About this book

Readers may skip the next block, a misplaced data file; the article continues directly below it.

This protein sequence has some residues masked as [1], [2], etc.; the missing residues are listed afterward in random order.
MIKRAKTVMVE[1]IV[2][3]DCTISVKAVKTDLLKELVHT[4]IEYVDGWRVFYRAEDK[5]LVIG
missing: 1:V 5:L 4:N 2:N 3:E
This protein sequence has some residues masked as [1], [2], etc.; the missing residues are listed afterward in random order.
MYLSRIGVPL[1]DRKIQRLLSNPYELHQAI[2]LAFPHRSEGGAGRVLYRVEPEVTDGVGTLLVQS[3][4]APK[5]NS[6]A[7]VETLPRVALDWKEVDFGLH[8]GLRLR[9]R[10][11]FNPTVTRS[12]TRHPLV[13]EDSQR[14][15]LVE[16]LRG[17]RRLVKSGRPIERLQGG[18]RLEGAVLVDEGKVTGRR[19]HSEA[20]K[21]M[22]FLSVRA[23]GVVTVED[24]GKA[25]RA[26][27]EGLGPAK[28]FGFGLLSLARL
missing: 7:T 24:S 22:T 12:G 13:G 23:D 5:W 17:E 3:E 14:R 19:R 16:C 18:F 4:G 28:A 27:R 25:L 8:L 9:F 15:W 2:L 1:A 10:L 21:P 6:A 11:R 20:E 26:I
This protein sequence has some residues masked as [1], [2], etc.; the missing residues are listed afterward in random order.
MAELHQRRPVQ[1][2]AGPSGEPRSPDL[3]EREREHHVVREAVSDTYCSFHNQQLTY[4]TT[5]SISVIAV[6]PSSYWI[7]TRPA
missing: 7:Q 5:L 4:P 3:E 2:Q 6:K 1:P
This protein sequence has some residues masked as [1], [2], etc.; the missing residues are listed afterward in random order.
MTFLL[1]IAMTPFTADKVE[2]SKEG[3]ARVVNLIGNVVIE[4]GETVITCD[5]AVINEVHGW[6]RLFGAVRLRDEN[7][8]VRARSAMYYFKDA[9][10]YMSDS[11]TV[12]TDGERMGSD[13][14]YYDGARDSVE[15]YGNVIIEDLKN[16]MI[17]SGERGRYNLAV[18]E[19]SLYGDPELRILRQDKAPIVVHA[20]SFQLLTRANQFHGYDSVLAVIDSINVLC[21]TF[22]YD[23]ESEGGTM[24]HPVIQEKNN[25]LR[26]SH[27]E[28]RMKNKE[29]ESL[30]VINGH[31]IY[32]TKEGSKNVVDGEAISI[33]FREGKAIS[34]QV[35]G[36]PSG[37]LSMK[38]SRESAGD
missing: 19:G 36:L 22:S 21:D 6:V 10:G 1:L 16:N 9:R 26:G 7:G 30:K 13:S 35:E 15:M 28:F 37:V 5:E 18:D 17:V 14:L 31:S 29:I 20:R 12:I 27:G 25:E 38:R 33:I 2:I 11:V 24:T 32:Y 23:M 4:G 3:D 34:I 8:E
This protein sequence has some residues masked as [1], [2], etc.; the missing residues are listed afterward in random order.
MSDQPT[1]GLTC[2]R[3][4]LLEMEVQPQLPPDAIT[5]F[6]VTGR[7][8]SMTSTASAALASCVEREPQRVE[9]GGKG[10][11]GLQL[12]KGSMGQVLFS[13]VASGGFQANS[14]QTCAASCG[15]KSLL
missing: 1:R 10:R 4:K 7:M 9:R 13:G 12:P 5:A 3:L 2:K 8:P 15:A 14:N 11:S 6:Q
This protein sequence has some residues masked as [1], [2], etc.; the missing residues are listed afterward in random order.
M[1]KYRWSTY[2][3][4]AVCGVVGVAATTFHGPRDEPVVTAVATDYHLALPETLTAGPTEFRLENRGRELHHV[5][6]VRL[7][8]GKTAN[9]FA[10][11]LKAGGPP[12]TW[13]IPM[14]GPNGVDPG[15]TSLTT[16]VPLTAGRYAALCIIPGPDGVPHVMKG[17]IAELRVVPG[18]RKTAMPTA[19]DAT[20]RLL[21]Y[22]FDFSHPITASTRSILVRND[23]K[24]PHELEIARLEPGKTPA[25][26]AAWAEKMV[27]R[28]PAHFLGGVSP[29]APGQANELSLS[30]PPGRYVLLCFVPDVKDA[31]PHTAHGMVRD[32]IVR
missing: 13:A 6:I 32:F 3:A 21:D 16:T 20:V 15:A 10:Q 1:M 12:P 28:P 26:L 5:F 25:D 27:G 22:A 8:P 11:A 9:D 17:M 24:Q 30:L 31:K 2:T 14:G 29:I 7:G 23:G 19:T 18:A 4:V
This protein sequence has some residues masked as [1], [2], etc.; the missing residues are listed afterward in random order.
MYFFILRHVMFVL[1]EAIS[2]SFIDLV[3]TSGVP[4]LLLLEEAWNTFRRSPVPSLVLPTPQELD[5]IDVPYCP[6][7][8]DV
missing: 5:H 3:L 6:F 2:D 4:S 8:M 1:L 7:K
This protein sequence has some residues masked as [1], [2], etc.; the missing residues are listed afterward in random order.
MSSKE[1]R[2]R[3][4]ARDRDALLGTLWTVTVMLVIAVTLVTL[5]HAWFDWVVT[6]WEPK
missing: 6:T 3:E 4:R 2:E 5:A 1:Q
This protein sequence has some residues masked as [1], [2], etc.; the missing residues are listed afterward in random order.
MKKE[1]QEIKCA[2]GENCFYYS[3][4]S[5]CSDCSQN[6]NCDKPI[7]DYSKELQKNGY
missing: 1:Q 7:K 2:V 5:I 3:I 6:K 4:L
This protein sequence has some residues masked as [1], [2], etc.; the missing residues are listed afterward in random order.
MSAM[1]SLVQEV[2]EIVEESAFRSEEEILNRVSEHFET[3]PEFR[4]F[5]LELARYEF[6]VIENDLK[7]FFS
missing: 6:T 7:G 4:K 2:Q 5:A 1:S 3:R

The advent in the 1960s of the unique and exciting new form of energy called laser brought to medicine a marvelous tool that could accomplish new treatments of previously untreatable disorders as well as improved treat ment of mundane problems. This brilliant form of light energy is many times more powerful than the energy of the sun yet can be focused microscopically to spot sizes as small as 30 microns. Lasers can be directed into seemingly inaccessible areas by mirrors or fiberoptic cables or can be directly applied into sensitive areas such as the retina without damage to intervening structures. There has been a rapid proliferation in the use of lasers in all surgical specialties. Starting with bold ideas and experiments of "thought leaders" in each specialty, the application of lasers has evolved into commonplace usage. Beginning with the era when laser presentations and publications were an oddity, now nearly all specialty areas have whole sections of meetings or journals devoted exclusively to laser usage. Laser specialty societies within a specialty have developed and residency training programs routinely instruct trainees in laser techniques. Basic science and clinical experimentation has supported laser knowledge. Laser usage has also become international. Newer wavelengths and accessories have added to the armamentarium of laser usage. Despite the rapid growth in laser interest, no single source exists to instruct the many new laser users in proper, safe, and effective use of this new modality.
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